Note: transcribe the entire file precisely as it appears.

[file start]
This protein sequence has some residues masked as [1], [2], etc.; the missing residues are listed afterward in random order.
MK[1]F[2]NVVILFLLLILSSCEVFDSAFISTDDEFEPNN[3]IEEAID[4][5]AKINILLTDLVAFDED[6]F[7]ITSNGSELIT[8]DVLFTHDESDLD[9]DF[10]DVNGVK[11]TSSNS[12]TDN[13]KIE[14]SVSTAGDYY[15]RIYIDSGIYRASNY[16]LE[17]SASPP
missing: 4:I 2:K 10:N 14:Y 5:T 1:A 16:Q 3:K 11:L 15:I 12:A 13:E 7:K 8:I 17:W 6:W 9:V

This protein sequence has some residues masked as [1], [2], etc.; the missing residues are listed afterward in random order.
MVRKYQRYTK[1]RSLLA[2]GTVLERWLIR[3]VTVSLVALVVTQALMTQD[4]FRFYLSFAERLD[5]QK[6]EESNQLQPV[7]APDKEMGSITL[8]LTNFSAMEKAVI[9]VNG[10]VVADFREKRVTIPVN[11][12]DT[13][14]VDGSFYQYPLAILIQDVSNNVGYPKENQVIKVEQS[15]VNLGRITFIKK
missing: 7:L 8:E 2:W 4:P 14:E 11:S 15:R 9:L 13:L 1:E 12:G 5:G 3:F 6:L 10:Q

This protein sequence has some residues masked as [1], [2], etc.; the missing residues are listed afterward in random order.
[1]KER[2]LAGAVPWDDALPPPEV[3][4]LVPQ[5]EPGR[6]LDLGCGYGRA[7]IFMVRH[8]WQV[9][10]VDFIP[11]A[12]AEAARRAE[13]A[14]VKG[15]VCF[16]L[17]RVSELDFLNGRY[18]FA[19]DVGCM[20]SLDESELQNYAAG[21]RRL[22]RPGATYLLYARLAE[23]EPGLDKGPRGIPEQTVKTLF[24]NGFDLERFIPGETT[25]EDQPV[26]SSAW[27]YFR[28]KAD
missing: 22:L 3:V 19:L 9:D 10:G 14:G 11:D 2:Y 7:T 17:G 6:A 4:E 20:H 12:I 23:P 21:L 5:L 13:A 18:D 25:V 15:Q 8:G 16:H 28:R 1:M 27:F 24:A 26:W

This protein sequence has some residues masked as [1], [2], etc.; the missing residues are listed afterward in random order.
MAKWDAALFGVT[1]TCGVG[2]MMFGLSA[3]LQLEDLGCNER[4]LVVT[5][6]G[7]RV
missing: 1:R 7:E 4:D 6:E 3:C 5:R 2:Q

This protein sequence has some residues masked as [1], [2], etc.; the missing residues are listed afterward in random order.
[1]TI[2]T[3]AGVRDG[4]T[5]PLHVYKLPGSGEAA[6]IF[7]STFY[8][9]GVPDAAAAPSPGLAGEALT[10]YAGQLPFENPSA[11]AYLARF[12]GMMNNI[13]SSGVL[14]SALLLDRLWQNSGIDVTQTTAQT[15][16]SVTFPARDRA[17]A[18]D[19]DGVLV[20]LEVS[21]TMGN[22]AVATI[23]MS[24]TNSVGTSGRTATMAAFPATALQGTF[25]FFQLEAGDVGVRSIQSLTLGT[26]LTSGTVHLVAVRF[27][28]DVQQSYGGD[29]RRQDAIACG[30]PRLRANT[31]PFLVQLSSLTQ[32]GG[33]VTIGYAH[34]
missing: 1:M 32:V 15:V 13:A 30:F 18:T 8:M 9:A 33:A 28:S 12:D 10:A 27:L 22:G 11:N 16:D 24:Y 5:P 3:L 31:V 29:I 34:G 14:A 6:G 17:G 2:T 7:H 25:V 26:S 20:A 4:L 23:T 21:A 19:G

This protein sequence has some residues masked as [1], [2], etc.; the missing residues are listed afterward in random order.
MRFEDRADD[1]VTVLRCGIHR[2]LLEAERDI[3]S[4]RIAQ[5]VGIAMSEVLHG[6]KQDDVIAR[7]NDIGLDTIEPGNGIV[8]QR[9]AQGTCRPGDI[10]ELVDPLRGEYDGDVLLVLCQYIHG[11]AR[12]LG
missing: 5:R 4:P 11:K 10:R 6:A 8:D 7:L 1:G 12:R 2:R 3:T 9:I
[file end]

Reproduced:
This protein sequence has some residues masked as [1], [2], etc.; the missing residues are listed afterward in random order.
MK[1]F[2]NVVILFLLLILSSCEVFDSAFISTDDEFEPNN[3]IEEAID[4][5]AKINILLTDLVAFDED[6]F[7]ITSNGSELIT[8]DVLFTHDESDLD[9]DF[10]DVNGVK[11]TSSNS[12]TDN[13]KIE[14]SVSTAGDYY[15]RIYIDSGIYRASNY[16]LE[17]SASPP
missing: 4:I 2:K 10:N 14:Y 5:T 1:A 16:Q 3:K 11:L 15:I 12:A 13:E 7:K 8:I 17:W 6:W 9:V

This protein sequence has some residues masked as [1], [2], etc.; the missing residues are listed afterward in random order.
MVRKYQRYTK[1]RSLLA[2]GTVLERWLIR[3]VTVSLVALVVTQALMTQD[4]FRFYLSFAERLD[5]QK[6]EESNQLQPV[7]APDKEMGSITL[8]LTNFSAMEKAVI[9]VNG[10]VVADFREKRVTIPVN[11][12]DT[13][14]VDGSFYQYPLAILIQDVSNNVGYPKENQVIKVEQS[15]VNLGRITFIKK
missing: 7:L 8:E 2:W 4:P 14:E 11:S 15:R 9:L 13:L 1:E 12:G 5:G 3:F 6:L 10:Q

This protein sequence has some residues masked as [1], [2], etc.; the missing residues are listed afterward in random order.
[1]KER[2]LAGAVPWDDALPPPEV[3][4]LVPQ[5]EPGR[6]LDLGCGYGRA[7]IFMVRH[8]WQV[9][10]VDFIP[11]A[12]AEAARRAE[13]A[14]VKG[15]VCF[16]L[17]RVSELDFLNGRY[18]FA[19]DVGCM[20]SLDESELQNYAAG[21]RRL[22]RPGATYLLYARLAE[23]EPGLDKGPRGIPEQTVKTLF[24]NGFDLERFIPGETT[25]EDQPV[26]SSAW[27]YFR[28]KAD
missing: 22:L 3:V 19:L 9:D 10:G 14:G 11:D 2:Y 7:T 17:G 6:A 4:E 20:H 12:I 23:P 21:L 5:L 13:A 18:D 25:V 15:Q 8:G 16:H 28:R 1:M 27:F 24:A 26:W

This protein sequence has some residues masked as [1], [2], etc.; the missing residues are listed afterward in random order.
MAKWDAALFGVT[1]TCGVG[2]MMFGLSA[3]LQLEDLGCNER[4]LVVT[5][6]G[7]RV
missing: 1:R 7:E 4:D 6:E 3:C 5:R 2:Q

This protein sequence has some residues masked as [1], [2], etc.; the missing residues are listed afterward in random order.
[1]TI[2]T[3]AGVRDG[4]T[5]PLHVYKLPGSGEAA[6]IF[7]STFY[8][9]GVPDAAAAPSPGLAGEALT[10]YAGQLPFENPSA[11]AYLARF[12]GMMNNI[13]SSGVL[14]SALLLDRLWQNSGIDVTQTTAQT[15][16]SVTFPARDRA[17]A[18]D[19]DGVLV[20]LEVS[21]TMGN[22]AVATI[23]MS[24]TNSVGTSGRTATMAAFPATALQGTF[25]FFQLEAGDVGVRSIQSLTLGT[26]LTSGTVHLVAVRF[27][28]DVQQSYGGD[29]RRQDAIACG[30]PRLRANT[31]PFLVQLSSLTQ[32]GG[33]VTIGYAH[34]
missing: 1:M 32:V 15:V 13:A 30:F 18:T 8:M 9:A 33:A 28:S 12:D 10:A 27:L 22:G 11:N 16:D 24:Y 5:P 3:L 31:V 29:I 34:G 14:A 6:G 17:G 2:T 7:H 25:V 26:S 20:A 4:L 23:T 21:A 19:G

This protein sequence has some residues masked as [1], [2], etc.; the missing residues are listed afterward in random order.
MRFEDRADD[1]VTVLRCGIHR[2]LLEAERDI[3]S[4]RIAQ[5]VGIAMSEVLHG[6]KQDDVIAR[7]NDIGLDTIEPGNGIV[8]QR[9]AQGTCRPGDI[10]ELVDPLRGEYDGDVLLVLCQYIHG[11]AR[12]LG
missing: 5:R 4:P 11:K 10:R 6:A 8:D 7:L 1:G 12:R 2:R 3:T 9:I